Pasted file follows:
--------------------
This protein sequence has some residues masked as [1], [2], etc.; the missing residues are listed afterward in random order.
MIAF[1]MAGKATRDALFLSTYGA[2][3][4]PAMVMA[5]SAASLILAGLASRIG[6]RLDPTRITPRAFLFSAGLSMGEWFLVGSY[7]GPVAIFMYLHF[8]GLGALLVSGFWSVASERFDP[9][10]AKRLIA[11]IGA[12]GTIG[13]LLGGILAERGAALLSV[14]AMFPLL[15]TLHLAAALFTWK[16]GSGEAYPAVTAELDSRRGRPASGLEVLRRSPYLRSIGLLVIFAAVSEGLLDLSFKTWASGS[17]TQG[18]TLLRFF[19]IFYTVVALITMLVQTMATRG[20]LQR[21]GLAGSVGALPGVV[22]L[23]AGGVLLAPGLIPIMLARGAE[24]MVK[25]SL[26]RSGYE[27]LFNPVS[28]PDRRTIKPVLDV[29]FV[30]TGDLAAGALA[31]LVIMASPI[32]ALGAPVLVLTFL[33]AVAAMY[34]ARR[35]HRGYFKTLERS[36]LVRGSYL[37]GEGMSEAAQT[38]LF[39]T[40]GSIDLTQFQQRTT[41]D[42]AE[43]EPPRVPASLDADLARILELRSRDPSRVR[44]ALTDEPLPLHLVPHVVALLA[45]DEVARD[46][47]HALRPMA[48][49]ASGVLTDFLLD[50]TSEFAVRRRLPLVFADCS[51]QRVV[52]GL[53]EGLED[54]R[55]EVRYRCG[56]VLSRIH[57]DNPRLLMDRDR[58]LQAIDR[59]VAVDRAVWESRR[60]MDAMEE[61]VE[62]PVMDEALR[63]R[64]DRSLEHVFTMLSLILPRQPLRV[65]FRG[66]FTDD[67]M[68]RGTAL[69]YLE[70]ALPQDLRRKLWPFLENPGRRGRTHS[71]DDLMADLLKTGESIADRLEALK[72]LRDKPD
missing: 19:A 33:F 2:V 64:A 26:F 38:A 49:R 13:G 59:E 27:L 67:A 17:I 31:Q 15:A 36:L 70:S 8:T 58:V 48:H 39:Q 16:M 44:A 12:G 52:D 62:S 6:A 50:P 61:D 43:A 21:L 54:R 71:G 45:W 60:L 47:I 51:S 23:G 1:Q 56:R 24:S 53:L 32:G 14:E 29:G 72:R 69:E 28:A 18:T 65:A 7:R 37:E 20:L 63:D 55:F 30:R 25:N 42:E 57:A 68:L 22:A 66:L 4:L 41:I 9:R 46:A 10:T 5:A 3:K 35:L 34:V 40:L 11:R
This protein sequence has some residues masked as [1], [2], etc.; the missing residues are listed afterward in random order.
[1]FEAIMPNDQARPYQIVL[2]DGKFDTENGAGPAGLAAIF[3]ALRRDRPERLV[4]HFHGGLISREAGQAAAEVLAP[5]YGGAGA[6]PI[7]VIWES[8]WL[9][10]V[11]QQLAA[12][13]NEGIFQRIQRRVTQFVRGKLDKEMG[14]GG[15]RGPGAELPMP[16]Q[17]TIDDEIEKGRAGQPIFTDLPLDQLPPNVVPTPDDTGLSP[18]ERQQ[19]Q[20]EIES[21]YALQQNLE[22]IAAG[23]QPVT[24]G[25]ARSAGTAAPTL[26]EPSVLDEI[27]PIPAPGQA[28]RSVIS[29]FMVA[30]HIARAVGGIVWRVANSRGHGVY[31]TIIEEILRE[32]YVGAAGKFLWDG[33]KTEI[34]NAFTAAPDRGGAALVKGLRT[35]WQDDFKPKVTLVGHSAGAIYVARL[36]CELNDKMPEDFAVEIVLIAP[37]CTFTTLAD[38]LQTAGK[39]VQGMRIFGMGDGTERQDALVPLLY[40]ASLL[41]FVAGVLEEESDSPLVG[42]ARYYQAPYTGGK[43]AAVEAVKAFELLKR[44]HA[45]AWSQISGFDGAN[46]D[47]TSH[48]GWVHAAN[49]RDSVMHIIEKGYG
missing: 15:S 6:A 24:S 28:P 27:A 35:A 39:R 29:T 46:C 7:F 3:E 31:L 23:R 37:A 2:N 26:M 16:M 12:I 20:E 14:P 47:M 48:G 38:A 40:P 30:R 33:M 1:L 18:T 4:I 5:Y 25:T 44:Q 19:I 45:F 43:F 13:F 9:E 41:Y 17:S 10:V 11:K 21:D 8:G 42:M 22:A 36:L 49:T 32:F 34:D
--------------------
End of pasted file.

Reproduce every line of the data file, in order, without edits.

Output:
This protein sequence has some residues masked as [1], [2], etc.; the missing residues are listed afterward in random order.
MIAF[1]MAGKATRDALFLSTYGA[2][3][4]PAMVMA[5]SAASLILAGLASRIG[6]RLDPTRITPRAFLFSAGLSMGEWFLVGSY[7]GPVAIFMYLHF[8]GLGALLVSGFWSVASERFDP[9][10]AKRLIA[11]IGA[12]GTIG[13]LLGGILAERGAALLSV[14]AMFPLL[15]TLHLAAALFTWK[16]GSGEAYPAVTAELDSRRGRPASGLEVLRRSPYLRSIGLLVIFAAVSEGLLDLSFKTWASGS[17]TQG[18]TLLRFF[19]IFYTVVALITMLVQTMATRG[20]LQR[21]GLAGSVGALPGVV[22]L[23]AGGVLLAPGLIPIMLARGAE[24]MVK[25]SL[26]RSGYE[27]LFNPVS[28]PDRRTIKPVLDV[29]FV[30]TGDLAAGALA[31]LVIMASPI[32]ALGAPVLVLTFL[33]AVAAMY[34]ARR[35]HRGYFKTLERS[36]LVRGSYL[37]GEGMSEAAQT[38]LF[39]T[40]GSIDLTQFQQRTT[41]D[42]AE[43]EPPRVPASLDADLARILELRSRDPSRVR[44]ALTDEPLPLHLVPHVVALLA[45]DEVARD[46][47]HALRPMA[48][49]ASGVLTDFLLD[50]TSEFAVRRRLPLVFADCS[51]QRVV[52]GL[53]EGLED[54]R[55]EVRYRCG[56]VLSRIH[57]DNPRLLMDRDR[58]LQAIDR[59]VAVDRAVWESRR[60]MDAMEE[61]VE[62]PVMDEALR[63]R[64]DRSLEHVFTMLSLILPRQPLRV[65]FRG[66]FTDD[67]M[68]RGTAL[69]YLE[70]ALPQDLRRKLWPFLENPGRRGRTHS[71]DDLMADLLKTGESIADRLEALK[72]LRDKPD
missing: 19:A 33:F 2:V 64:A 26:F 38:A 49:R 13:G 59:E 27:L 67:A 17:I 31:Q 15:A 36:L 70:S 8:T 58:V 48:H 39:Q 16:M 44:A 12:G 52:D 62:S 6:A 50:P 61:D 43:A 21:L 54:R 71:G 45:W 60:L 47:I 51:S 23:G 1:Q 56:R 24:S 53:L 32:G 14:E 29:G 72:R 69:E 28:A 18:T 65:A 7:R 37:E 20:L 63:D 55:F 30:R 25:N 42:E 57:A 68:L 22:A 66:L 4:L 41:I 9:R 46:A 10:T 5:A 3:K 35:L 34:V 40:L 11:R
This protein sequence has some residues masked as [1], [2], etc.; the missing residues are listed afterward in random order.
[1]FEAIMPNDQARPYQIVL[2]DGKFDTENGAGPAGLAAIF[3]ALRRDRPERLV[4]HFHGGLISREAGQAAAEVLAP[5]YGGAGA[6]PI[7]VIWES[8]WL[9][10]V[11]QQLAA[12][13]NEGIFQRIQRRVTQFVRGKLDKEMG[14]GG[15]RGPGAELPMP[16]Q[17]TIDDEIEKGRAGQPIFTDLPLDQLPPNVVPTPDDTGLSP[18]ERQQ[19]Q[20]EIES[21]YALQQNLE[22]IAAG[23]QPVT[24]G[25]ARSAGTAAPTL[26]EPSVLDEI[27]PIPAPGQA[28]RSVIS[29]FMVA[30]HIARAVGGIVWRVANSRGHGVY[31]TIIEEILRE[32]YVGAAGKFLWDG[33]KTEI[34]NAFTAAPDRGGAALVKGLRT[35]WQDDFKPKVTLVGHSAGAIYVARL[36]CELNDKMPEDFAVEIVLIAP[37]CTFTTLAD[38]LQTAGK[39]VQGMRIFGMGDGTERQDALVPLLY[40]ASLL[41]FVAGVLEEESDSPLVG[42]ARYYQAPYTGGK[43]AAVEAVKAFELLKR[44]HA[45]AWSQISGFDGAN[46]D[47]TSH[48]GWVHAAN[49]RDSVMHIIEKGYG
missing: 15:S 6:A 24:S 28:P 27:A 35:A 39:R 29:T 46:C 7:F 3:E 31:L 23:R 37:A 2:N 26:M 16:M 12:I 20:E 14:P 47:M 48:G 38:A 40:P 30:R 33:M 1:L 18:T 4:I 5:Y 25:T 44:Q 19:I 45:F 43:F 13:F 9:E 41:Y 17:S 10:V 11:K 21:D 8:G 42:M 22:A 36:L 49:T 32:F 34:D